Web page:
After a brief pause, she comes back on the phone and says they don’t have it. The person she spoke to explained that Sick Kids actually uses Shoppers Drug Mart at the bottom of their building. There is a internal pharmacy but that is only used for the kids and not available to the public.

I can’t get a break anywhere. She suggests that I call Health Canada to find out if B2 injections are available in Canada. That’s a great idea so I call them and leave a message on a machine with my cell number.

I go back to the doctor’s office and I tell him what the pharmacy said and about Sick Kids. He suggests that I keep taking my B1 and B2 suppliments at the recommended dosage until I get to the neurologist.

Not the answer I was looking for but I guess I have no choice. In the meantime I can keep looking. I contact Telehealth just to see what the response would be and they couldn’t really help me and I didn’t expect them too. She suggested contacting Health Canada and I’ve already done that.

Here we go again… and still vibrating…

July 27, 2006 Posted by | Health | , , | Leave a comment

Entry for June 18, 2006

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Searching for information on vitamins and I come across the web page for Health Canada. I’m reading an article on the Safety of Vitamin E Supplements and there is a notice at the bottom of the page:

“The Natural Health Products Directorate of Health Canada is drafting guidelines on vitamin E to ensure that manufacturers provide appropriate information on product labels. Such information would include recommended dosages, the length of time products should be taken, and information on potential risk.”

Seems strange that they are doing this with vitamins. I hope they are doing the same for precription drugs. If Wendy Mesley had read a warning about the length of time her medication should be taken, maybe she wouldn’t have developed breast cancer.

June 18, 2006 Posted by | Health | , , | Leave a comment

Entry for March 01, 2006

What does Health Canada have to say about EMF exposure?

Health Canada’s Role

Health Canada, along with the World Health Organization, monitors scientific research on EMFs and human health as part of its mission to help Canadians maintain and improve their health. At present, there are no Canadian government guidelines for exposure to EMFs at ELF. Health Canada does not consider guidelines necessary because the scientific evidence is not strong enough to conclude that typical exposures cause health problems.

Some national and international organizations have issued exposure guidelines for EMFs at ELF. However, these guidelines are not based on a consideration of risks related to cancer or other health problems. Rather, the point of the guidelines is to make sure that the electric currents in the body caused by exposure to EMFs are not stronger than the ones produced naturally by the brain, nerves and heart. For the most part, typical EMF exposures in Canadian homes, offices and other work sites, are far below these guidelines.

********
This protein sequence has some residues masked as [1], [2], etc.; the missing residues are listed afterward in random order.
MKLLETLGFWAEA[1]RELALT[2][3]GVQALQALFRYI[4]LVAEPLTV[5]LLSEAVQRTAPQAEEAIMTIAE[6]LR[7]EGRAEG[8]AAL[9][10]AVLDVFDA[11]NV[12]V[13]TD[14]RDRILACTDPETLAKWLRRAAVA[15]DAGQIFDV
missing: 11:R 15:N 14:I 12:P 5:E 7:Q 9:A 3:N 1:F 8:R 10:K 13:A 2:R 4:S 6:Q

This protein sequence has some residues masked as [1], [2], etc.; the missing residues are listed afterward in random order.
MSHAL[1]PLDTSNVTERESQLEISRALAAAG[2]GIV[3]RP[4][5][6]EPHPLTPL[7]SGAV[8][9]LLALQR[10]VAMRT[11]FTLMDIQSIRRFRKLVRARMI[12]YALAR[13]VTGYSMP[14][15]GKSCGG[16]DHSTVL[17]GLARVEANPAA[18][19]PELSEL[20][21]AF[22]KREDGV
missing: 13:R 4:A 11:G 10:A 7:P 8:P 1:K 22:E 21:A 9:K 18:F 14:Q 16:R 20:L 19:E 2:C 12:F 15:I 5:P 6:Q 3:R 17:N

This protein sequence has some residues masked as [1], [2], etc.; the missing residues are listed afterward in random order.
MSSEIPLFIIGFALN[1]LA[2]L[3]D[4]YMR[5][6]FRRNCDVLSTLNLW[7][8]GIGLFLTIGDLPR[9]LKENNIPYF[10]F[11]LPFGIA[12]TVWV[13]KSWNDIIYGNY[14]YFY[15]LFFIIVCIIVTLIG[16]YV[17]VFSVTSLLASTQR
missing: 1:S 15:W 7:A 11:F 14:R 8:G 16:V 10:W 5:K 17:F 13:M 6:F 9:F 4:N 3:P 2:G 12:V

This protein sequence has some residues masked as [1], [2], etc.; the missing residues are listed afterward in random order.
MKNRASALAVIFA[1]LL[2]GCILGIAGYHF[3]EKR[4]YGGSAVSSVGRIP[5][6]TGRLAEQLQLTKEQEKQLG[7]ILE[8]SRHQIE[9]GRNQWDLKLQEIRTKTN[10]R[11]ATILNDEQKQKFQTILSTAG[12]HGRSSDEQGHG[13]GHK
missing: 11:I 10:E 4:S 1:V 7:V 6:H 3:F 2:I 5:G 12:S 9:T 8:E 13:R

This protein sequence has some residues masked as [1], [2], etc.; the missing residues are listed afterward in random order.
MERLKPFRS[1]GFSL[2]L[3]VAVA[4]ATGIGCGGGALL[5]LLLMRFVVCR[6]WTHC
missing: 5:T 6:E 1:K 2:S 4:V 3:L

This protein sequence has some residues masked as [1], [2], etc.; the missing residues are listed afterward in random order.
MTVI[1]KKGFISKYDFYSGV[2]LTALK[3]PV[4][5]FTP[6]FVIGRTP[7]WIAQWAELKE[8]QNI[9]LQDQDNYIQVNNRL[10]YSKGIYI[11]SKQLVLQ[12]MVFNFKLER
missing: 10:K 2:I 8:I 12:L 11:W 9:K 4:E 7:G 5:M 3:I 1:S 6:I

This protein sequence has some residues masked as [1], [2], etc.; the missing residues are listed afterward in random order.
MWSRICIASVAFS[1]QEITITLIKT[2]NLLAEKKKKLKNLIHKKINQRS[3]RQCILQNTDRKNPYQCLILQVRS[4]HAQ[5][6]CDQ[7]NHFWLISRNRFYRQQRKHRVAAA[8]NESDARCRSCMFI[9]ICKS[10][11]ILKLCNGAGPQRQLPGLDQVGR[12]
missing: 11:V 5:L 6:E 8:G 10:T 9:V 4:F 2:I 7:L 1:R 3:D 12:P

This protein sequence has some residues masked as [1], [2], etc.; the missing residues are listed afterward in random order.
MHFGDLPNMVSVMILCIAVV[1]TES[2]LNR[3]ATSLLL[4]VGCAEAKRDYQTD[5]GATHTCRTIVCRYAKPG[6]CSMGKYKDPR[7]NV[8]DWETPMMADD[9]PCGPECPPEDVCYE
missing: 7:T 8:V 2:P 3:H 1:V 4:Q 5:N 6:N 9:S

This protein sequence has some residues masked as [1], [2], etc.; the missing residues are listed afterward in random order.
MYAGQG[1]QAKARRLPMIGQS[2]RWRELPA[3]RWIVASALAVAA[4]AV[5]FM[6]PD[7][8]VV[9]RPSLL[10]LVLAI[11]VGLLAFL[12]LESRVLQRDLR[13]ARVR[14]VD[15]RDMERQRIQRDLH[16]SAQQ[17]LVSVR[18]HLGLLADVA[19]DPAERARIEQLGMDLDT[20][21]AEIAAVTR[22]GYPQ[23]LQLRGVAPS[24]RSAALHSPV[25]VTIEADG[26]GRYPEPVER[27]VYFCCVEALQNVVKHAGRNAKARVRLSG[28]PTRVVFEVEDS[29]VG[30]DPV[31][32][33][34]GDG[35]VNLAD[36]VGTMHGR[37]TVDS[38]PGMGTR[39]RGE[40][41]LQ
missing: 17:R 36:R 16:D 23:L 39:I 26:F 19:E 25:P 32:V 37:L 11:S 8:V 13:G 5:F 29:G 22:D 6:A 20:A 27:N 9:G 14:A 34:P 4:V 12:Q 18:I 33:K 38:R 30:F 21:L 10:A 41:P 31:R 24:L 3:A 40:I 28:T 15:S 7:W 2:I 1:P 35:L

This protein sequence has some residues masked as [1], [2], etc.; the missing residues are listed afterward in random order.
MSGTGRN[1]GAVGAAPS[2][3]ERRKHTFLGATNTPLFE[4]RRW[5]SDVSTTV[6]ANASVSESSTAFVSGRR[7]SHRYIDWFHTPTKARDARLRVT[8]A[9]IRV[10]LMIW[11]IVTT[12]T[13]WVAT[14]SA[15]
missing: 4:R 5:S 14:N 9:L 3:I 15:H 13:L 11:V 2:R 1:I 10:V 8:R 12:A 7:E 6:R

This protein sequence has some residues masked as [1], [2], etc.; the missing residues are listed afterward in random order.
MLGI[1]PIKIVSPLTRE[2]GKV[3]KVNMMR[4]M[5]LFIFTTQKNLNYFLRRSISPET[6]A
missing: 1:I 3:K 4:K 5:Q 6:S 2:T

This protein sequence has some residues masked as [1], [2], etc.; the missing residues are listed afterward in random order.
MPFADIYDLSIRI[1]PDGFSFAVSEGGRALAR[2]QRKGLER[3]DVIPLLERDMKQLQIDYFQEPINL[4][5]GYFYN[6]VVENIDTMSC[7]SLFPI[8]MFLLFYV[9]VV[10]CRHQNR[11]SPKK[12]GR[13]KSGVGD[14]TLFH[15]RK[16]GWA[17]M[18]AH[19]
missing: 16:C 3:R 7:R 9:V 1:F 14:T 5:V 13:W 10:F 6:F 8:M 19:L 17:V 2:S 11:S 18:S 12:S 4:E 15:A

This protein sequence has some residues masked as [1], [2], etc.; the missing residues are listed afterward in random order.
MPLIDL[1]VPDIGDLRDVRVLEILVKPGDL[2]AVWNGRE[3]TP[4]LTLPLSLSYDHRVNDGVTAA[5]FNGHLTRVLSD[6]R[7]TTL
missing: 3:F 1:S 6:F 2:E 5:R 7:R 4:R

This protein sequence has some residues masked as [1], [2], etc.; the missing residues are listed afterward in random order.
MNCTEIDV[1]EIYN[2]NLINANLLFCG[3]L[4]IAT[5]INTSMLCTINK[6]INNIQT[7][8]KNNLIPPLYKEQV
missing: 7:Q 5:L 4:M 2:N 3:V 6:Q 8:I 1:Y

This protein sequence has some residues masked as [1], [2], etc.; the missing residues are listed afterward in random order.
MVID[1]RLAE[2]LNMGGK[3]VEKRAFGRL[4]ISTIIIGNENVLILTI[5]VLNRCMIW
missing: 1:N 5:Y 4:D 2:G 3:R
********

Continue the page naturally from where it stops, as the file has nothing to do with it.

No Canadian government guidelines for EMF exposure? Scientific evidence is not strong enough to conclude that typical exposures cause health problems? Looks like I am on my own. It’s now March and I’m still vibrating. I really thought I had found the problem. Why not take the meter into work? I’ll see if there is anything in my work environment that could be causing my symptoms.

The first thing I measure is the GO Train engine. I turn the meter on as I’m walking past the train and the levels are safe. I get into work and I start showing my friends. The microwave oven in the kitchen is a big hit. I measure the area around my desk and take readings at the monitor. All the levels are safe.

On the way home from work I need to take a streetcar and then a subway to get to Union Station. I get aboard the streetcar and I find a seat. I grab the meter from my pocket and turn it on. It starts squeeling like a pig and because it has automatic shutoff, I can’t turn it off. I try to muffle it underneath my coat. People are starting to look around and if I wasn’t in Toronto, they’d probably think I was some kind of terrorist with a bomb. No doubt about that one. Definately above normal readings on the streetcar.

I exit at University and head to the subway. As the subway pulls into the station I take a look at the meter. It’s showing above normal readings again but this time the subway is so loud that nobody hears the squeeling. As I’m riding to Union, I take the meter out to check it and it’s still reading high.

I guess I’m lucky I only ride them for twenty minutes a day. I wonder if any of the subway or streetcar drivers are vibrating from long term exposure? I wonder what effect it has on people who ride them for over an hour twice a day?

March 7, 2006 Posted by | Health | , , , | Leave a comment